Most managed hosting providers (including SiteGround) give you the option of a ‘one-click install’ of WordPress. All you need to do is sign up, select a few options, and you’ve got a fresh new installation of WordPress on your site, ready to customise & add your content. I walk you through how to install WordPress on SiteGround in this post.

This way, WordPress is installed, hosted and managed by your hosting provider – and you never need to touch a line of code.

The key difference between WordPress.com and WordPress.org is how they are hosted and managed.

*Open Source
Being open-source means that the source code – the technical stuff that actually runs the WordPress software, is publicly accessible, so “anyone can inspect, modify, and enhance it”. It also means that is is “developed as a public collaboration” and, more importantly, “made freely available”. You might be worried about the security of something that anyone can access – don’t be -WordPress has “inherent security built directly into the software” – and you can also install plugins that add extra layers of security. Don’t let the thought of code put you off – as a normal WordPress.org user with (affiliate) managed hosting you likely won’t ever need to touch this.

What are the pro’s & cons of WordPress.org Vs WordPress.com?


More design control – you can add your own themes and plugins to get your site looking exactly the way you want it.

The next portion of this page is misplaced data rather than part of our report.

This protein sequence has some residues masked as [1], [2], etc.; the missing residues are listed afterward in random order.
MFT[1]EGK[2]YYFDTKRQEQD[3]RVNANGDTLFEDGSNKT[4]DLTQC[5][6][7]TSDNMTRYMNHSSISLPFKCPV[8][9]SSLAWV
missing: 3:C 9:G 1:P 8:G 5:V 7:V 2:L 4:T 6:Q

Some costs upfront, for hosting and domain name purchase. Can be very cheap to start.

You own all the content on your site, with no editorial restriction or terms of service guidelines set out by WordPress.

Unrestricted monetisation options, with the ability to install plugins for adverts, eCommerce etc.

You, not WordPress, are responsible for hosting & maintaining the site – and managing any issues that arise.


Limited customisation options – some themes and plugins are available on the paid versions, but not as many.

Free to start, though there are costs associated with premium options & custom domains.

You may not ‘own’ your content. Even on the paid version, you’re subject to editorial restrictions from WordPress.com’s ToS.

No monitisation on the free version & restricted monetisation options on all paid versions.

No responsibility for maintenance – WordPress manages all hosting and maintenance for you.